Pfizer Provides Free Access to Mental Health Assessments
Since July, mental health counselors and their clients have been able to download the Patient Health Questionnaire (PHQ) and the General Anxiety Disorder questionnaire (GAD-7) without copyright restriction and at no charge. Both assessment scales are widely used tools for evaluating certain mental disorders.
PHQ-9 is self-administered and utilizes a scoring method to specifically measure depression-related symptoms. In less than a decade, the PHQ-9 has become commonly used by both clinicians and researchers in large federally sponsored U.S. surveys and has been adopted as a standard measure for depression risk and severity by the Veterans Administration, Department of Defense, as well as integrated healthcare systems and public health departments.
“As depression and anxiety are the most common mental disorders in primary care, the PHQ and GAD instruments are important aids for making accurate diagnoses,” said Kurt Kroenke, MD, one of the co-developers of the tools from the Department of Medicine, Regenstrief Institute for Health Care and Indiana University School of Medicine.
The assessments include a number of scaled treatment options for physicians and patients to consider, depending on the severity of the disorder, Kroenke notes. These include watchful waiting; follow-up for repeating the severity measure; counseling, follow-up and/or pharmacotherapy; and referral to a mental health specialist for psychotherapy and/or collective management.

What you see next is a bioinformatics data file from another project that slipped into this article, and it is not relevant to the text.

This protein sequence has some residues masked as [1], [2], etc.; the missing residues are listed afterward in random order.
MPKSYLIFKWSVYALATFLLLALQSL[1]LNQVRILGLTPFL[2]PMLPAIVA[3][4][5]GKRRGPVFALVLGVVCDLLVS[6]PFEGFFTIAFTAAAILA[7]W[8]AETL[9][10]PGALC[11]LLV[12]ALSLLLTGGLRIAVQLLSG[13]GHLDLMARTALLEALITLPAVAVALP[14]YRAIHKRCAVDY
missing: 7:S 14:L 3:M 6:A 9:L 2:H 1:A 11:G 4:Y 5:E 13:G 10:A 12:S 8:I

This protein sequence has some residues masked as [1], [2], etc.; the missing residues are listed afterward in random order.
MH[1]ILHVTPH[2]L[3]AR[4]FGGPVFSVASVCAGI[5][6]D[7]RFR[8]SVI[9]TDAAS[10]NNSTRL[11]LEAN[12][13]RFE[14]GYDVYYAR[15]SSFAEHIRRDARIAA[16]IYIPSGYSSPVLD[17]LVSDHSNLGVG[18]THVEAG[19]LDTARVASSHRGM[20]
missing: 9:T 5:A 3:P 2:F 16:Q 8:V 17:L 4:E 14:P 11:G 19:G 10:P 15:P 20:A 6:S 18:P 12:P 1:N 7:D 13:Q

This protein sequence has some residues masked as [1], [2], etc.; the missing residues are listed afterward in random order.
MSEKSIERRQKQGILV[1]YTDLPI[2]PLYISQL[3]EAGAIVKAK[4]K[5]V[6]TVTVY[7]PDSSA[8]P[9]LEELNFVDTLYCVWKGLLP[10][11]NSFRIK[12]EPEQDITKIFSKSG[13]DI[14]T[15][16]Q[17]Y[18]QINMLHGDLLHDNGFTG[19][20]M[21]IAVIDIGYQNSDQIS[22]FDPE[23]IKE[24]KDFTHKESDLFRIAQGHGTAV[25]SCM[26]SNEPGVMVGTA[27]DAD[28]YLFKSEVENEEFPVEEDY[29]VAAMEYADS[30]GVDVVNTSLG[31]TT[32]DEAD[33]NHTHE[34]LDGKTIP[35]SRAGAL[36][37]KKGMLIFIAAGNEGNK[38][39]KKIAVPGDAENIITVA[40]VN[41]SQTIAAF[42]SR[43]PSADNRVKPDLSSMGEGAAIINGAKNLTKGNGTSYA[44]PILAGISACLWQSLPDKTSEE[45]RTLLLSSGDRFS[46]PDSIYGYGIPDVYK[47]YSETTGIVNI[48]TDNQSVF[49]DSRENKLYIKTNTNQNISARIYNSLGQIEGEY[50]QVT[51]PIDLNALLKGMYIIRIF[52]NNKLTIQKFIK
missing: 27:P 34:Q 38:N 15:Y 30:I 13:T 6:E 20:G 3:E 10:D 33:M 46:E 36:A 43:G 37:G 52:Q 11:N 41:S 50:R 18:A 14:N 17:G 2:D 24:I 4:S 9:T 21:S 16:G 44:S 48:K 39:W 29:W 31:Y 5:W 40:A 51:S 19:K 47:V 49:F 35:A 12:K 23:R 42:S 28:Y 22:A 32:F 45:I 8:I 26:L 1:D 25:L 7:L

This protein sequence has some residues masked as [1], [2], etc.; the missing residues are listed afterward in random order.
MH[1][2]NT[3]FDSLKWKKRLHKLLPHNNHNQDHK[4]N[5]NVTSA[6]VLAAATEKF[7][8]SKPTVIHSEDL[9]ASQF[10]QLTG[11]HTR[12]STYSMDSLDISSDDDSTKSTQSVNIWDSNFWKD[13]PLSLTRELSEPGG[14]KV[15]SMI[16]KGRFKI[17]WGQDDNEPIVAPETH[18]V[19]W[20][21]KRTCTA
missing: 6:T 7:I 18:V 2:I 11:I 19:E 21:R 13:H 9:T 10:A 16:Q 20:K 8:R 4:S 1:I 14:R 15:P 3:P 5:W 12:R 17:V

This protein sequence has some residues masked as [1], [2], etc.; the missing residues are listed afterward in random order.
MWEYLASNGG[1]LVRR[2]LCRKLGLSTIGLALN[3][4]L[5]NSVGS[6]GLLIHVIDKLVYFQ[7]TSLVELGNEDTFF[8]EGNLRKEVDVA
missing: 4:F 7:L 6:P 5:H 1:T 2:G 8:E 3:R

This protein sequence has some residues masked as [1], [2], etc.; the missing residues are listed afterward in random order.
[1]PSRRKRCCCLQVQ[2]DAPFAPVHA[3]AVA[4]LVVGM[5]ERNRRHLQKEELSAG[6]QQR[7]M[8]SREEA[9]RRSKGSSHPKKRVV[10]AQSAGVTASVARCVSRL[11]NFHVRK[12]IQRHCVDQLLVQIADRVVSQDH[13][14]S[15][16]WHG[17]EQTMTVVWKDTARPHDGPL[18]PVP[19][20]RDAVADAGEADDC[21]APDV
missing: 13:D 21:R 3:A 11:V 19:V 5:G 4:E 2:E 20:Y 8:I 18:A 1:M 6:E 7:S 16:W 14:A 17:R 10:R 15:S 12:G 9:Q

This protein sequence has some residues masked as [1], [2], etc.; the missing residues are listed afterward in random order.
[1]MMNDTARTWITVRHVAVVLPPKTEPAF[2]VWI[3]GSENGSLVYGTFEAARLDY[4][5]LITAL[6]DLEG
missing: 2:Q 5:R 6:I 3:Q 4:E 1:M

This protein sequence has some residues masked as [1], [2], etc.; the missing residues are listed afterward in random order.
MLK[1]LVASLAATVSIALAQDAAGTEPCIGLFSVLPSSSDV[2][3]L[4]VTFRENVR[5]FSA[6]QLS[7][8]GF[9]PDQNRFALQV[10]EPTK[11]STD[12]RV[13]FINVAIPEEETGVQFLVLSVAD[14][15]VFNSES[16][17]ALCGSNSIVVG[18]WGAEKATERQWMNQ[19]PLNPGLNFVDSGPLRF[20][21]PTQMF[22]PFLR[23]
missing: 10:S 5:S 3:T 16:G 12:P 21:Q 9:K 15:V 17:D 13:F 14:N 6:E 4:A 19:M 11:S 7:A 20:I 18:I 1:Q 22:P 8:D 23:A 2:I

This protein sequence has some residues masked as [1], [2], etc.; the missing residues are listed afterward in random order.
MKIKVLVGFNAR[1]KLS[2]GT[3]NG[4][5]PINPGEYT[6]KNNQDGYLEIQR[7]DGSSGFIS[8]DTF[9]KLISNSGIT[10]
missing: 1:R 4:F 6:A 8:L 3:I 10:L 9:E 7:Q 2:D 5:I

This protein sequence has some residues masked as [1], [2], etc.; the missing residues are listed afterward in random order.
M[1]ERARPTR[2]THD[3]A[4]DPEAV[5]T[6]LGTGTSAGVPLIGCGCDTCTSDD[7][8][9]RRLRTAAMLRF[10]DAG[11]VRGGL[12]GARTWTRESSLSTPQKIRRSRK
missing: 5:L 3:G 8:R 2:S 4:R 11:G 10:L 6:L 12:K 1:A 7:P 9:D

In addition to making both The PHQ and GAD instruments available, the Pfizer website includes different variations and translations in nearly 80 languages, comprehensive instruction documents, articles, a bibliography, and a direct point of contact email.
Call for Proposals: Journal of Counseling and Development
The Journal of Counseling and Development (JCD), the official journal of the American Counseling Association, invites submissions for a special issue on the prevention and treatment of eating disorders. The purpose of this special issue is to provide a format for disseminating research, theory, and practice related to effective prevention models and best practices in the treatment of eating disorders. The issue will include guidelines not only for working with European-American women, but also for diverse client groups, including men, GLBTQ clients, ethnic minority groups, and international populations.
Scholars and practitioners are invited to send proposals of original manuscripts appropriate for the journal. Areas of scholarship include but are not limited to:
(a) Manuscripts that describe and provide support for effective primary-prevention programs in schools and communities or for secondary-prevention programs for groups at highest risk for the development of eating disorders; and
(b) Manuscripts that describe and provide support for best practices in the treatment of eating disorders (e.g., Cognitive Behavioral Therapy, Interpersonal Therapy, Dialectical Behavior Therapy, Maudsley Family Therapy Approach, Feminist Therapy).
Manuscripts that address the unique treatment needs of diverse client groups are strongly encouraged.
Submit proposals, or questions on preparing proposals, electronically to Laura Choate, EdD, LPC, NCC, guest editor of the special issue (email@example.com), no later than Dec. 15, 2010.